KAI Proposes Smaller KF-X Design

By Minseok Kim, Bradley Perrett
Source: Aviation Week & Space Technology
October 28, 2013
Credit: Korean Aerospace Industries

Korea Aerospace Industries (KAI) is pushing for South Korea to cut the technical challenges of its proposed KF-X fighter program, offering a single-engine concept that probably has a distant connection with the Lockheed Martin F-16. KAI's KFX-E design should be cheaper to develop and build than the larger proposals put forward by the Agency for Defense Development (ADD), the chief proponent of the KF-X.

Also much smaller than and more differentiated from the Lockheed Martin F-35, the KFX-E may offer the further advantage of minimizing competition from that U.S. stealth fighter. But it may have Lockheed Martin or other U.S. intellectual property in its design, exposing it to a foreign veto over sales or even development.

Seoul will probably have a foreign alternative to consider, too. Western proposals for KF-X include twin-tail developments of the F-16 and Eurofighter Typhoon, and an advanced version of the Boeing F/A-18E/F Super Hornet. Those offerings were included as technology transfer in bids for the separate F-X Phase 3 program for 60 fighters. F-X Phase 3 has been abandoned, but a successor competition will be needed, probably reviving foreign KF-X proposals.

KAI has moved from cooperation to competition with ADD. For a decade, the manufacturer was a design contractor in support of the agency. But industry officials say that at least some KAI executives have long regarded ADD's plan to develop a twin-engine Typhoon-size KF-X as too ambitious. Meanwhile, the South Korean government has repeatedly deferred launching the KF-X. If it goes ahead, it cannot enter service before the mid-2020s. Cutting costs by accepting a smaller size would probably improve the program's chances.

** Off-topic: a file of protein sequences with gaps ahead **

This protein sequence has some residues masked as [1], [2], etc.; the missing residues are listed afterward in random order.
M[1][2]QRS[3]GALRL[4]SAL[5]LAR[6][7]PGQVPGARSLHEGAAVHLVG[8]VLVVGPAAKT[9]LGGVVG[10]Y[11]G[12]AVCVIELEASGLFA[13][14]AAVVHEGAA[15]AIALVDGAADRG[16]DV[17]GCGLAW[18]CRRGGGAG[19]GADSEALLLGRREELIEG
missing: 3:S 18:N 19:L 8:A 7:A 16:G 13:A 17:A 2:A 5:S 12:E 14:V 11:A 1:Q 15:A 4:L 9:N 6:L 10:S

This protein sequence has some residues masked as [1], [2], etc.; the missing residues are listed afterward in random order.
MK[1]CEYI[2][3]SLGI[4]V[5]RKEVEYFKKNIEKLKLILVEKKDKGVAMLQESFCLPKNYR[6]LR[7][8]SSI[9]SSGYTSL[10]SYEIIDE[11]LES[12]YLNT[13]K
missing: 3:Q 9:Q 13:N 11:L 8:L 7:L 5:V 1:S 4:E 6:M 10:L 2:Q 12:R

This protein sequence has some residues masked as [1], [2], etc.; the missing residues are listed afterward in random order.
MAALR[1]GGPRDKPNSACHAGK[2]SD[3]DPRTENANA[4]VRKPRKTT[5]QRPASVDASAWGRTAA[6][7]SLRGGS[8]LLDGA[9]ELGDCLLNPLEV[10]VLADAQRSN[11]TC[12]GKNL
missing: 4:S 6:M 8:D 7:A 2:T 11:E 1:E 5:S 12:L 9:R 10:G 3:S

In July, KAI coyly published a picture of a stealthy KF-X concept related to its T-50 supersonic trainer and called KFX-E (or KF-X-E). It gave no details then and did not respond to Aviation Week's request for comment (AW&ST July 22, p. 33). But now the company has stepped up to make its case for the aircraft, arguing at an official seminar that the KFX-E would meet all air force requirements, except for being powered by just one engine.

The KFX-E turns out to be much larger than the T-50, with an empty weight of 9.3 metric tons. It is larger even than the 8.9-ton F-16, from which the T-50 is derived, but remains much smaller than ADD's two proposals, the C103 and C203, each about 11 tons empty (AW&ST April 29, p. 46).

KAI has worked out two versions of the KFX-E, one with a single fin and one with two, the latter presumably demanding more development work but reducing radar reflections. KAI has not provided for a weapons bay in the KFX-E; ADD has reserved space for a bay in its designs, though neither the C103 nor C203 would initially have one. Following a 2009 decision to downgrade the stealthiness of the KF-X, the ADD proposed first to field an aircraft whose shape would give it the makings of a low-observable fighter. Later versions would introduce features to realize that potential.


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